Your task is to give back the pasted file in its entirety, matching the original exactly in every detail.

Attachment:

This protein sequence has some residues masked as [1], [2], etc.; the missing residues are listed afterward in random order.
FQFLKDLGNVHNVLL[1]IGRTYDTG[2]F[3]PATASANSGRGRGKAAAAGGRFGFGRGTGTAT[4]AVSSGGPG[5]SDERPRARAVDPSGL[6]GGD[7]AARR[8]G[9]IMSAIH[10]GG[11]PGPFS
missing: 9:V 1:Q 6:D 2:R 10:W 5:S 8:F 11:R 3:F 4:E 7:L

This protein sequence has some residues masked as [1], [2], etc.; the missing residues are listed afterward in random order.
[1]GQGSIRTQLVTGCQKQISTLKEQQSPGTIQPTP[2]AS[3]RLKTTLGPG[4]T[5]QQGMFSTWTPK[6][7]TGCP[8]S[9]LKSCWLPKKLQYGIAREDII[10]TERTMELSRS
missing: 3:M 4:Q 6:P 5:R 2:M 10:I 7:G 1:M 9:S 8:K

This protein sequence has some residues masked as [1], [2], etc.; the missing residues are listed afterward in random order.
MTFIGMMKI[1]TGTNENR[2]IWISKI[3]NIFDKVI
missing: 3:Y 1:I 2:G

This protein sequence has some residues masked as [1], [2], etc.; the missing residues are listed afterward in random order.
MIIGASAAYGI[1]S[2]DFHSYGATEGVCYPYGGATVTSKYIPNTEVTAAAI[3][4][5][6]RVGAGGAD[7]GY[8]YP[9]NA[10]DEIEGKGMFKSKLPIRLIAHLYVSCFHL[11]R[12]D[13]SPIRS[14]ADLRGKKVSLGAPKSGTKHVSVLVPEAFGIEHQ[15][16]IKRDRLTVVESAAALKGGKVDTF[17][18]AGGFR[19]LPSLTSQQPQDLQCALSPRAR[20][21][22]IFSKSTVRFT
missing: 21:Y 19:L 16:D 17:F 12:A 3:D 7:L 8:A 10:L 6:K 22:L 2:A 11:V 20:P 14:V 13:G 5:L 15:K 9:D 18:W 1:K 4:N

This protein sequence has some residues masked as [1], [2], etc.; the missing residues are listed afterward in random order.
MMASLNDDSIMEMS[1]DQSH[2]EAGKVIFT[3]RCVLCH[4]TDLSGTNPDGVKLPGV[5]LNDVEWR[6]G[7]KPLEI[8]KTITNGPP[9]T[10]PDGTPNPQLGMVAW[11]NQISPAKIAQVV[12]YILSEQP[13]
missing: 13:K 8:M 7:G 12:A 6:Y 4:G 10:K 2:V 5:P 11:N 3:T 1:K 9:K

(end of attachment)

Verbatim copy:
This protein sequence has some residues masked as [1], [2], etc.; the missing residues are listed afterward in random order.
FQFLKDLGNVHNVLL[1]IGRTYDTG[2]F[3]PATASANSGRGRGKAAAAGGRFGFGRGTGTAT[4]AVSSGGPG[5]SDERPRARAVDPSGL[6]GGD[7]AARR[8]G[9]IMSAIH[10]GG[11]PGPFS
missing: 9:V 1:Q 6:D 2:R 10:W 5:S 8:F 11:R 3:F 4:E 7:L

This protein sequence has some residues masked as [1], [2], etc.; the missing residues are listed afterward in random order.
[1]GQGSIRTQLVTGCQKQISTLKEQQSPGTIQPTP[2]AS[3]RLKTTLGPG[4]T[5]QQGMFSTWTPK[6][7]TGCP[8]S[9]LKSCWLPKKLQYGIAREDII[10]TERTMELSRS
missing: 3:M 4:Q 6:P 5:R 2:M 10:I 7:G 1:M 9:S 8:K

This protein sequence has some residues masked as [1], [2], etc.; the missing residues are listed afterward in random order.
MTFIGMMKI[1]TGTNENR[2]IWISKI[3]NIFDKVI
missing: 3:Y 1:I 2:G

This protein sequence has some residues masked as [1], [2], etc.; the missing residues are listed afterward in random order.
MIIGASAAYGI[1]S[2]DFHSYGATEGVCYPYGGATVTSKYIPNTEVTAAAI[3][4][5][6]RVGAGGAD[7]GY[8]YP[9]NA[10]DEIEGKGMFKSKLPIRLIAHLYVSCFHL[11]R[12]D[13]SPIRS[14]ADLRGKKVSLGAPKSGTKHVSVLVPEAFGIEHQ[15][16]IKRDRLTVVESAAALKGGKVDTF[17][18]AGGFR[19]LPSLTSQQPQDLQCALSPRAR[20][21][22]IFSKSTVRFT
missing: 21:Y 19:L 16:D 17:F 12:A 3:D 7:L 8:A 10:L 6:K 22:L 2:A 11:V 20:P 14:V 13:G 5:L 15:K 9:D 18:W 1:K 4:N

This protein sequence has some residues masked as [1], [2], etc.; the missing residues are listed afterward in random order.
MMASLNDDSIMEMS[1]DQSH[2]EAGKVIFT[3]RCVLCH[4]TDLSGTNPDGVKLPGV[5]LNDVEWR[6]G[7]KPLEI[8]KTITNGPP[9]T[10]PDGTPNPQLGMVAW[11]NQISPAKIAQVV[12]YILSEQP[13]
missing: 13:K 8:M 7:G 12:A 6:Y 4:G 10:K 2:V 5:P 11:N 3:T 1:K 9:K